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Why Does the Disabled Community Talk About Rights?

Daniel Collinge

UN Office High Commission for Human Rights (OHCHR) Thailand

The international regulation of human rights has been around since the birth of the universal declaration of human rights.

Rights were then introduced into certain fields. For example: economic, social and cultural rights Likewise, the rights of certain groups took form: children’s rights, women’s rights and dis­abled’s rights.

The rights-based approach means that when developing policy in certain fields, policymakers need to consult groups who will be impacted by that policy. With this approach, policy better fulfills the needs of the people.

Those impacted should also be involved in implementing, moni­toring and evaluating that policy. To measure the success of imple­mentation, indicators should be developed together.

Advocacy is needed when a group impacted by policy is left out of making, implementing and evaluating the policy.

Mega Irena

Assistant Director of Social Welfare, Women, Labour and Migrant Workers, ASEAN Social & Culture Committee – ASEAN Secretariat

ASEAN aims at forming the ASEAN Community in 2015 that will in­volve all ASEAN people in the multilateral cooperation. ASEAN will not only a form of collaboration among the governments. The cooperation among ASEAN people will also include some fields, such as human rights, economy, social, and culture.

The aspiration of disabled groups in ASEAN countries has already been heard today, since the dis­abled people are indeed a part of ASEAN people. The discussion on ASEAN Disability Forum (ADF) in the high level meetings is such a progress. Although in the coop­eration structure, the disabled group is included in the social welfare category, not human rights.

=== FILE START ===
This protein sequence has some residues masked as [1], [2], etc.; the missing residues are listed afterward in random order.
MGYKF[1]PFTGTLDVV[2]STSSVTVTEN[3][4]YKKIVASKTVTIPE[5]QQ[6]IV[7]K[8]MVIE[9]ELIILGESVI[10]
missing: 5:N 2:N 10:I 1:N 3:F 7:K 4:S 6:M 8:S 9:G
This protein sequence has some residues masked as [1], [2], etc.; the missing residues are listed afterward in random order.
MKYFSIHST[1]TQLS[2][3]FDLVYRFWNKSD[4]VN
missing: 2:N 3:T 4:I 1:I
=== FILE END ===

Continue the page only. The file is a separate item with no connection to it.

The disabled people in ASEAN countries should get access to justice, including the political right fulfillment. The challenge faced by them is how to make it a reality. One of the challenges is the different forms of state and government among ASEAN countries; kingdom, presidential republic, and socialist-commu­nist. It has impact on the different democracy processes.

Hang Puthea

Committee for Free and Fair Elec­tion in Cambodia (NICFEC)

In the era of the Khmer Rouge regime, they persons with dis­abilities were negatively im­pacted. They were uneducated, scared and had to stay home. Entering the era of democracy, it takes a serious effort to educate them. This includes education in general politics, including voter education. Cambodia expects support from the international and regional community in this endeavor.

 

BRAVO for Disabilities

In the Pullman Hotel area, some adolescents, boys and girls in red vest were assisting disabled persons and facilitating the meeting process. They were friends from Bravo for Disabilities.

Bravo is an organization of volunteersimages conference news bravo red disabilities that supports disabled persons and advocates on disabilities issue. The members are students from various universities in Jakarta, with most students studying special education.

At the beginning, they often met during activities focused on addressing issue for persons with disabilities. With a spirit of service, they agreed to establish Bravo for Disabilities on February 27, 2005.

The main service provided by Bravo is volunteers they send to any event on disability issue. “We support any event held by our disabled friends,” said Azis, General Coordinator of Bravo.

Bravo’s involvement usually depends on the organizing committee or organization. Some of them entrust the working mechanism to Bravo by giving the group an explanation about the event. Some organizations give specific jobs the volunteers can help with.

The total number of adolescents in Bravo today is about 160. Bravo makes its presence known at almost every on disability issues in Jakarta. In the conference at Pullman Hotel, Bravo assigned nine volunteers (five boys and four girls) led by Ikhsan Imamuddin, the Volunteer Division Coordinator of Bravo. Ikhsan is Special Education teacher candidate. The Bravo mission may become an inspiration to other adolescents in any country.

KAMPI

KAMPI is a federation of person with disabilities organization in Philippines. As national institution, KAMPI exists in all provinces in the Philippines. It is currently led by Josephine De Vera, a mobility-disabled woman.